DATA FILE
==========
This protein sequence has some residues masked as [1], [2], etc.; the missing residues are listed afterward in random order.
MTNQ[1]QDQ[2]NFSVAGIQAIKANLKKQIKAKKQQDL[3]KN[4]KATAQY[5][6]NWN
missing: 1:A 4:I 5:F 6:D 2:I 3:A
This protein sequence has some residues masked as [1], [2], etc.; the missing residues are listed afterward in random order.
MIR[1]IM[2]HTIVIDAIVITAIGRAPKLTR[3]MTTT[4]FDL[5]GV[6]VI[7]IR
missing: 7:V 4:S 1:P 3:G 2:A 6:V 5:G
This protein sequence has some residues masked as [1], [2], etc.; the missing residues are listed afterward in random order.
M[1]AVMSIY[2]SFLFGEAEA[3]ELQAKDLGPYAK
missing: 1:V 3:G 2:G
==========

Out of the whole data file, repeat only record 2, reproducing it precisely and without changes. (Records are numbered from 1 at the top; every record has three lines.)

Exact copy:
This protein sequence has some residues masked as [1], [2], etc.; the missing residues are listed afterward in random order.
MIR[1]IM[2]HTIVIDAIVITAIGRAPKLTR[3]MTTT[4]FDL[5]GV[6]VI[7]IR
missing: 7:V 4:S 1:P 3:G 2:A 6:V 5:G